If you want to be the best caregiver you can be without sacrificing your mental health in the process, it’s essential to practice self-care. The ideas above can get you off to a great start, but keep looking for other ways you can foster your health and wellness as you carry out one of the hardest jobs in the world. In no time, you’ll find yourself feeling better, becoming more patient, and getting more out of your everyday life!

 

By |2022-02-16T15:22:41-05:00February 20th, 2022|News Posts|Comments Off on How to Take Care of Yourself When You’re Caring for a Loved One

Caregiver Stress: Tackling Tough Decisions In the Age of COVID

Caring for and making decisions for an aging and sick parent is never easy. But as the coronavirus continues to complicate matters for older adults, it can be even more challenging to know how and when to step in. However, sometimes choices must be made, and when that time comes, it pays to be prepared. Senior Care Central explains what you need to consider.

How Does the Virus Affect Seniors?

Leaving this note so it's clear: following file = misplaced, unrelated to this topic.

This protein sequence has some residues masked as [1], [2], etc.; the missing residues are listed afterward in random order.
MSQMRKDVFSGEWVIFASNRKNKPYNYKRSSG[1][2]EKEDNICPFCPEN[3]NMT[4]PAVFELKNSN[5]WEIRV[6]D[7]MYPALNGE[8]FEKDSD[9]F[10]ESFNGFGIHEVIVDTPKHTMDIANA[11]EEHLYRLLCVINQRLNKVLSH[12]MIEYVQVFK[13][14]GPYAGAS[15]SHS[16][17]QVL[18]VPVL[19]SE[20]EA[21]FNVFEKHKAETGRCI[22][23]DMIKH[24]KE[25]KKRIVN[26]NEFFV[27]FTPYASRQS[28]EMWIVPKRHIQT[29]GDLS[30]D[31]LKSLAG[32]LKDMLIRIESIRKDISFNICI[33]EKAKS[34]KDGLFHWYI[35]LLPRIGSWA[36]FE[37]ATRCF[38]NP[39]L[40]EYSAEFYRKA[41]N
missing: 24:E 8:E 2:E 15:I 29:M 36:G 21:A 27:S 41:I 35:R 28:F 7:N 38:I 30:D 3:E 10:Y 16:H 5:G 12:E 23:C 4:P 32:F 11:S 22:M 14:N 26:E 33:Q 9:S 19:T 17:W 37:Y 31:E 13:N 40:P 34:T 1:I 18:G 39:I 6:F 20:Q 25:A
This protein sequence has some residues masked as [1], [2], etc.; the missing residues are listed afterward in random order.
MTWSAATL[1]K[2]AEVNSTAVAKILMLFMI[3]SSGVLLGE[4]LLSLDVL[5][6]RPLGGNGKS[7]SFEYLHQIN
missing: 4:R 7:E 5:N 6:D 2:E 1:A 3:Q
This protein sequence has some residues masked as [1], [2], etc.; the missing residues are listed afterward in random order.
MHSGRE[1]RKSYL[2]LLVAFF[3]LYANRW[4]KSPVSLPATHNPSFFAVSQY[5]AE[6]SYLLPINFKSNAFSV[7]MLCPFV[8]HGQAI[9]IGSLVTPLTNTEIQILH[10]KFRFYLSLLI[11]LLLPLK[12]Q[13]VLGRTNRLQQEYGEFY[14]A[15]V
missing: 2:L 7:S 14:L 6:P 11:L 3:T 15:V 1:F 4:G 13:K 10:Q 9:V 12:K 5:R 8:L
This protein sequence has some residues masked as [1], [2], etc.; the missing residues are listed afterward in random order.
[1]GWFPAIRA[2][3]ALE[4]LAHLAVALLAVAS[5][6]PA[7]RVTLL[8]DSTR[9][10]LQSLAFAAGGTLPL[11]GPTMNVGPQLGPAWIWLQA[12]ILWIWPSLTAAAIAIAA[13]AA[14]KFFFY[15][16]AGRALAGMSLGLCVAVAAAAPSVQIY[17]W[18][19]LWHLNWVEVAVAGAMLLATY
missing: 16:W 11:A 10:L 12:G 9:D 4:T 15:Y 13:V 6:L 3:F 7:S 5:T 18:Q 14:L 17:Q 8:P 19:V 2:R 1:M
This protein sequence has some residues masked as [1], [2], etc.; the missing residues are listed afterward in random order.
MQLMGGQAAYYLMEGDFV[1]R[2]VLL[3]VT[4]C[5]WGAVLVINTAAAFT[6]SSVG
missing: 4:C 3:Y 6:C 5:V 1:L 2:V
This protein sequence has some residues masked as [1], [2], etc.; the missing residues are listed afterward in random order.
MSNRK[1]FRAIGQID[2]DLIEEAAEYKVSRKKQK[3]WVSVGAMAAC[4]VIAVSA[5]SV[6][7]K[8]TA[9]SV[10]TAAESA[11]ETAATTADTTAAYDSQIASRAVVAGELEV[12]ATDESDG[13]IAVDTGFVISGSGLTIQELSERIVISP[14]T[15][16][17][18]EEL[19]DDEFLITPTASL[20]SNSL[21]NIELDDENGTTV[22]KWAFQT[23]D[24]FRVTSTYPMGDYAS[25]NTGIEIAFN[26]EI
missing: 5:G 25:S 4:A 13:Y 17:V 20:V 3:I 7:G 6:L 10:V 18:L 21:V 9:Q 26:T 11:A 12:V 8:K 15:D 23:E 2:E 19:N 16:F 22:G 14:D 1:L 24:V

Scientists and doctors have made inroads in pandemic research, and all are resolute in reporting that older adults are in the highest risk category. As Johns Hopkins explains, those over age 60 with pre-existing conditions, such as lung disease and diabetes, are at the greatest risk. For these reasons, if you are caring for a senior with a health condition, the decisions you make now are that much more important to their overall health and well-being.

Getting It Together

Even if you’ve already discussed your senior loved one’s wants and wishes, you may not be legally able to make decisions if they take a turn for the worse unless you have legal documents in place. Elder Protection Center lists the most pertinent of these as a medical directive, power of attorney for health care, power of attorney for finances, revocable trust, and a will.

Each of these documents allows you to give direction in different areas. For example, the healthcare power of attorney lets you quickly make decisions about things like medical treatment in case your loved one is incapacitated. Becoming appointed as the executor of a will gives you the power to carry out their final wishes as far as their estate and belongings go. Making arrangements while your loved one is able ensures their wishes are met.

Hospice Care